Letters

Letters to the editor dated February 26, 2021

| Updated on February 26, 2021

Should IBA be under RTI?

This has reference to ‘Why is Indian Banks’ Association not under RTI?’ (February 26). The IBA is a unique arrangement and it is undertaking many supportive activities for banks, including wage settlement for bank employees. It is not compulsory for banks to become member of the IBA and the latter's decisions are not binding on any participant either.

But the IBA is privy to many developments in banks and is in a position to influence many industry-level decisions.

It is not the ownership of an organisation but the beneficial interest that is relevant and if the government has any direct or indirect role in its functioning that organisation should be brought under the RTI.

In the case of IBA, public sector banks are major stakeholders and utilise its services for many of their needs which have a bearing on the common man and hence IBA should be brought under the RTI. By the same logic, even private sector banks should be under the RTI as they handle public money and are governed by the RBI which, again, is a government-owned body.

M Raghuraman

Mumbai

 

Regional stock exchanges

Given the huge surge in participation in the stock market, the idea to have multiple exchanges across across the nation is to be implemented. The merger of individual exchanges and wiping out the entrepreneurial energy and capabilities across individual regions, be it the Madras Stock exchange or the Calcutta Stock exchange or the Delhi Stock Exchange with its unique features and characteristics of the stocks traded, has increased the risk of such events. Investors’ wealth is at stake and cannot be left in a few persons hands as it has been demonstrated repeatedly.

It is time the concept of regional exchanges are pushed forward and implemented early.

Balakrishnan V

Chennai

Automatic Chinese FDI approval

It has been widely reported that the Union Government is looking at easing FDI restrictions from China by allowing companies from the country to invest up to 25 per cent in companies in India through the automatic route. It also means that Chinese FDI can further increase if approved.

In the recent past, India faced serious threat to its internal security, best certified by the events in Galwan Valley and other places.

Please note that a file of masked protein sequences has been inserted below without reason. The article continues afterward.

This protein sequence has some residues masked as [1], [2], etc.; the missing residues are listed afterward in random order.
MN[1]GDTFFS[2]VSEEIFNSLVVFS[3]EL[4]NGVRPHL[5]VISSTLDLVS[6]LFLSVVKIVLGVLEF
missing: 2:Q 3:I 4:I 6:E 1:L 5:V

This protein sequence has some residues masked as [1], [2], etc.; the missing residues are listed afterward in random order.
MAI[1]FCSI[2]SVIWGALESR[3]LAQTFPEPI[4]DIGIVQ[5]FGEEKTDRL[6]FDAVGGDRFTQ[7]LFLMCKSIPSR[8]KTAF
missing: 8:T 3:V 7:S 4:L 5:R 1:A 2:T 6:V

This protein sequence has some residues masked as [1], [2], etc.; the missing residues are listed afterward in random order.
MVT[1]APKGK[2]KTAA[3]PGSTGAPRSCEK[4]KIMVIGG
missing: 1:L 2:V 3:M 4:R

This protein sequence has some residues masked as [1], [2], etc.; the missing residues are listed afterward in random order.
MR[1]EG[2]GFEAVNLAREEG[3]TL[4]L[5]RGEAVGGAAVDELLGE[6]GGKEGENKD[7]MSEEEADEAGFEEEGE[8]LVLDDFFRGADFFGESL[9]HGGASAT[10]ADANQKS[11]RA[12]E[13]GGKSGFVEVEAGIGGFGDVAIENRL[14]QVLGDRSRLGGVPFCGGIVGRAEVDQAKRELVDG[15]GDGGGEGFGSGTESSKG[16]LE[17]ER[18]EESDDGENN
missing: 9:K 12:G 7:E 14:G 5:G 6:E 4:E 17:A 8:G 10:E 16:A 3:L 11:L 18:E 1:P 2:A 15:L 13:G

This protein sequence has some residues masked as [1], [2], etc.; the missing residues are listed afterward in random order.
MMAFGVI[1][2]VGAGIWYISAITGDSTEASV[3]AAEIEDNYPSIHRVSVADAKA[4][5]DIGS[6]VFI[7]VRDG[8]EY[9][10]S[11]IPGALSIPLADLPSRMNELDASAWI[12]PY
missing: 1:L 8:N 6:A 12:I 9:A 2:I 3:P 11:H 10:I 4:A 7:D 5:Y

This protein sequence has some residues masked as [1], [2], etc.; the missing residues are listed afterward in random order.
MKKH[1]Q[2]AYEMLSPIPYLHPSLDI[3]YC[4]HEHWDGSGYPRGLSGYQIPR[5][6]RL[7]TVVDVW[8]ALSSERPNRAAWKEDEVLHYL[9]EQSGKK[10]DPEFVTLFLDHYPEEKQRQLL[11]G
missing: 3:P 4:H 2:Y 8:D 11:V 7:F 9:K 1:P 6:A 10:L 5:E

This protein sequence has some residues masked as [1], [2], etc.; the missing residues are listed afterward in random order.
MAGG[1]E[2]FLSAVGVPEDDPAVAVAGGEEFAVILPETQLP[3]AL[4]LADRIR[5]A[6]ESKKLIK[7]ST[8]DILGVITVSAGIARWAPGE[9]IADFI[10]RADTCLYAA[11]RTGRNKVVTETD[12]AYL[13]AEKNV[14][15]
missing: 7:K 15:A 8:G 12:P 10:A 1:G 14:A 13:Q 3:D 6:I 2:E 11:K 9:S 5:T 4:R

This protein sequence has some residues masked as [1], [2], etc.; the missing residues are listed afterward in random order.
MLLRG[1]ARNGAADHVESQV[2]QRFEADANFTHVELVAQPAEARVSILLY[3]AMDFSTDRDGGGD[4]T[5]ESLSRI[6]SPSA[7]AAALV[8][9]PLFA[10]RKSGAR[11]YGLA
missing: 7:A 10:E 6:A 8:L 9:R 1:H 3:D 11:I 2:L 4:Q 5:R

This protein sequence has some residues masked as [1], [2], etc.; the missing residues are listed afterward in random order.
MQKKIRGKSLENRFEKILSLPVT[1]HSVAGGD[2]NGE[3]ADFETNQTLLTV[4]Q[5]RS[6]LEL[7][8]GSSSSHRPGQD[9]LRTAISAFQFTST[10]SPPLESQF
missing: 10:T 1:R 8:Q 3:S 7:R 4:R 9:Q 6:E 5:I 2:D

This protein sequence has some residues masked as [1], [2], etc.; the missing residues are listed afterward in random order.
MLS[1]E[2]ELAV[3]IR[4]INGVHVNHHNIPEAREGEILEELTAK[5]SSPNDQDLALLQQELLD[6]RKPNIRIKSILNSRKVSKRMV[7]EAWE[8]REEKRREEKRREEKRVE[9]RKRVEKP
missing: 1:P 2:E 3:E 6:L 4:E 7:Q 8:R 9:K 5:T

Though the military de-escalation process has started, it is in the preliminary stages, and most experts have warned that it would be unwise to believe that China would go back to the original positions it occupied prior to the recent conflicts.

Further, in business and commerce, the trade surplus is hugely in favour of China. Many industries and businesses in India are almost in control of Chinese companies.

The mobile phone industry, for example, is dominated by Chinese companies, and these have almost killed the Indian mobile handset makers. In this context, the move to favour Chinese FDI in India is puzzling. This will particularly may harm India’s interests in trade, defence and internal security.

D Bhutia

Guwahati

 

Rules for social media

In a bid to control the misuse of social media platforms and hold social media intermediaries accountable, the Centre has notified a slew of rules and regulations and announced its immediate effect.

By framing new rules and regulations to police BigTech platforms, India has joined the list of countries like Australia and France to sent out a clear message about the imperative need for them to recalibrate their existing business models in line with local regulations.

The government has legitimate reasons to regulate social media intermediaries such as Facebook, WhatsApp and Twitter given the space they offer users to both disseminate truth and spread misinformation and hatred.

However, care needs to be taken to ensure that regulatory oversight over social media platforms does not end up in crushing criticisms and dissent of the citizens over its policies.

M Jeyaram

Sholavandan, TN

LETTERS TO THE EDITOR

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Published on February 26, 2021

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